Patients and Blood Sampling
Venous blood samples were obtained from 10 normal subjects and 210 hospital and health-centre patients for whom the PT time test was requested for the monitoring of oral anticoagulant therapy. In our region a “P-INR” test code is used for this purpose. The patient samples thus represented all possible phases of anticoagulation: (i) before treatment, (ii) dose-adjusting phase, and (iii) steady- state phase. All procedures were approved by our institution’s responsible committee in accordance with the Helsinki Declaration of 1975. Blood (1.8 mL) was drawn into citrate coagulation tubes (Greiner Labortechnik GmbH, Vacuette cat. no. 454322, 9NC) containing 0.2 mL 0.109 mol/L (3.2 %) citrate solution. The sample needle (Terumo, Venoject needle, Quick Fit, cat. no. MN-2138MQ) was 0.8 x 40 mm. Sample tubes were centrifuged at 1850 g for 10 min at 20 oC to separate plasma. All measurements were commenced within 8 hours of blood collection.
The PT coagulation times were measured using a fully automated BCS coagulation analyser (DadeBehring Coagulation System, DadeBehring, Marburg, Germany) and Owren PT method (combined thromboplastin reagent). The coagulation reaction contained 10 µL of citrated sample plasma, 60 µL of diluent and 140 µL of reagent for normal PT measurement and 5 µl of citrated sample plasma 65 µL of diluent and 140 µL of reagent for patient and calibrator measurements using the new PT method. Sample volumes were for "linear check": 15 µl, 10 µl, 8 µl, 6µl and 4 µl and dilution factors: 0.67; 1.00; 1.25; 1.67; 2.50.
The test reagent was Nycotest PT, cat. no. 1002488 (rabbit brain thromboplastin) and a diluent (Nycotest PT, dilution liquid, cat.no. 1002485) from Axis-Shield as, lot 10112954, ISI=1.07.
Two local ISI calibrator kits were used: (i) “Svensk nationell kalibrator för protrombinkomplexaktiviet”, from Equalis, lot 11, 12, Cal 1=0.85 INR and Cal 2=3.19 INR (used mainly in Sweden and Norway). (ii) “ISI-kalibraattorikitti”, cat.no. B10000150, from Bioclin, lot 8, Cal 1=2.07 INR, Cal 2=3.52 INR and Cal 3=1.0 INR (used mainly in Finland).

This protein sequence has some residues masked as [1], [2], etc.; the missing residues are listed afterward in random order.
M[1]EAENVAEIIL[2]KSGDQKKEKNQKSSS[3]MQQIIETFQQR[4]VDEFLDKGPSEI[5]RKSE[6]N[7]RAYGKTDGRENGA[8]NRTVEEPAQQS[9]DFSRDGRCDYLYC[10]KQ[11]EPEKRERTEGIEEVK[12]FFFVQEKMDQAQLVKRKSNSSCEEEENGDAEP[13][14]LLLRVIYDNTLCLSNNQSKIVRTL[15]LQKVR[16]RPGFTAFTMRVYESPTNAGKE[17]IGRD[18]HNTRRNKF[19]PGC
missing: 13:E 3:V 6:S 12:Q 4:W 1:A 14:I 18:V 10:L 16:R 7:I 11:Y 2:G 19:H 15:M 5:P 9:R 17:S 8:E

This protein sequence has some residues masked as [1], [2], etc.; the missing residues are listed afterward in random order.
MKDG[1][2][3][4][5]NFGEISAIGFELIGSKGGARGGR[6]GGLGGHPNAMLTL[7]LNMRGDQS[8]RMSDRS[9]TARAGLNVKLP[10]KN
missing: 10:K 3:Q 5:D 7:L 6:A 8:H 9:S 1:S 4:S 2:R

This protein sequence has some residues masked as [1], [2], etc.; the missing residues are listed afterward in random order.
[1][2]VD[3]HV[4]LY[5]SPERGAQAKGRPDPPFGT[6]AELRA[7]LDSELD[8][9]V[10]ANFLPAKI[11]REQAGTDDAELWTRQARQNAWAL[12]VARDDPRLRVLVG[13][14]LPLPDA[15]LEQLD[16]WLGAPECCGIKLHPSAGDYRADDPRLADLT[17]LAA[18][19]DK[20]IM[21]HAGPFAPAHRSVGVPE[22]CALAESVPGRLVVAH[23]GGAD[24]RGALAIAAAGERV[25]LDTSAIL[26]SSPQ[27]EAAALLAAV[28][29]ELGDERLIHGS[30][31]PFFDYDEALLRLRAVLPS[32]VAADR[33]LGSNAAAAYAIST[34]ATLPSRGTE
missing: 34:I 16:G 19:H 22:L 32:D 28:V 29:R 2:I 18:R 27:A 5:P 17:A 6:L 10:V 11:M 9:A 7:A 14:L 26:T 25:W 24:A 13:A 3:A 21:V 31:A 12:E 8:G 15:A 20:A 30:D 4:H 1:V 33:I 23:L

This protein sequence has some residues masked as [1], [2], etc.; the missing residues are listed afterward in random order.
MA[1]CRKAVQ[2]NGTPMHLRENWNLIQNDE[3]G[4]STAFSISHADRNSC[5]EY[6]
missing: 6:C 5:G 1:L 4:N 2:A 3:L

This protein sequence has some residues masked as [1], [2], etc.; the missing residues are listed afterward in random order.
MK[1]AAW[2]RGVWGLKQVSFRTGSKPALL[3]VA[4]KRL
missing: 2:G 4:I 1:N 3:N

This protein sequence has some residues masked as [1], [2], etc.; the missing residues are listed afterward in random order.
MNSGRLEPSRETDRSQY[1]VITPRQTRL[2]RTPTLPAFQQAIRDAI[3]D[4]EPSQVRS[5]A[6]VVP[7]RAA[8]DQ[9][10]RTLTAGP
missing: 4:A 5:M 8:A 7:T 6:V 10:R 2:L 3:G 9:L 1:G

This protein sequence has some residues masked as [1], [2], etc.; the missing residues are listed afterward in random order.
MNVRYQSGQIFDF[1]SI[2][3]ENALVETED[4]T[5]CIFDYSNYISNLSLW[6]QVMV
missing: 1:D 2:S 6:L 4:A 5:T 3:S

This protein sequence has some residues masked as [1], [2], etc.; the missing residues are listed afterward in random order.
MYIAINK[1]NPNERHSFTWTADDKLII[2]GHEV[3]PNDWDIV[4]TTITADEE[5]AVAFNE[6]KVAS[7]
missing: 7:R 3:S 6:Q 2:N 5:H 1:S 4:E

Further, two commercial (“manufacturer calibration”) ISI calibration kits were used: (i) Etaloquick cat. no.00496 from Diagnostica Stago lot 041555. Cal 1=0.91 INR, Cal 2=3.24 INR and Cal 3=4.90 INR. (ii) PT-Multi Calibrator cat.no. OPAT 035 from DadeBehring, lot 35422. Cal 1=1.01 INR, Cal 2=1.30 INR, Cal 3=1.65 INR, Cal 4=2.97 INR, Cal 5=4.00 INR, Cal 6=5.29 INR.
Determination of Minimal PT Time and Respective INR
The construction of a PT sec (Y-axis) versus C (where C is the dilution factor of normal plasma, OAT plasma, or calibrator) plot shows, at the intercept of the line obtained from the experiment and the X-axis, the so-called minimal clotting time (tmin) . This latter is the clotting time which would be obtained under the conditions of the test in the presence of an infinite amount of the clotting factor, the inverse concentration of which is rendered on the X-axis. The inhibition effect can be calculated from the differences in intercepts of the unknown sample and normal plasma (or INR “zero” calibrator) (Fig. 1B). In practice, only two dilutions are required for each determination [17-21].
Model of the calculation of inhibition effect
Model of intercept differences between patient plasma and normal plasma on y axis. The difference means inhibition as seconds and INR.
INRAcf = INRTot – INRInh
INRs were calculated using the formula: INR = ( sample sec / normal sec )ISI
Patent pending for method (EP 1861720, WO 2006100346).
Analytical Imprecision and Statistics
The within-run precision of PT tests was measured using one patient plasma sample (n = 10 determinations) with an INR value in the therapeutic range, i.e., approx. 2.2 INR. The respective CV was assessed 1.6 % for Nycotest PT.This is consistent with our previous observations with a broader spectrum of reagents . The Microsoft Excel 5.0 program was used to obtain the correlation functions and INR results.
The coagulation time versus plasma (calibrator) dilution plots demonstrated a perfect linearity (Fig. 1B). Furthermore, the convergence pattern of lines demonstrated that the nature of the inhibition was closest to a non-competitive kinetics .
Inhibition was demonstrable in all calibrators with INR values greater than 1. As expected, the inhibition increased concomitantly with the increase in calibrator INRs (Table 1). It is noteworthy, however, that the inhibition varied markedly among the calibrator kits.
Parameters of Colectomised Patients
|Calibratora||Calibrator INRb||INR Inhibitionc||Active INRd||Inhibition (%)|
a Arranged according to increasing INR values.
b INR given by the manufacturer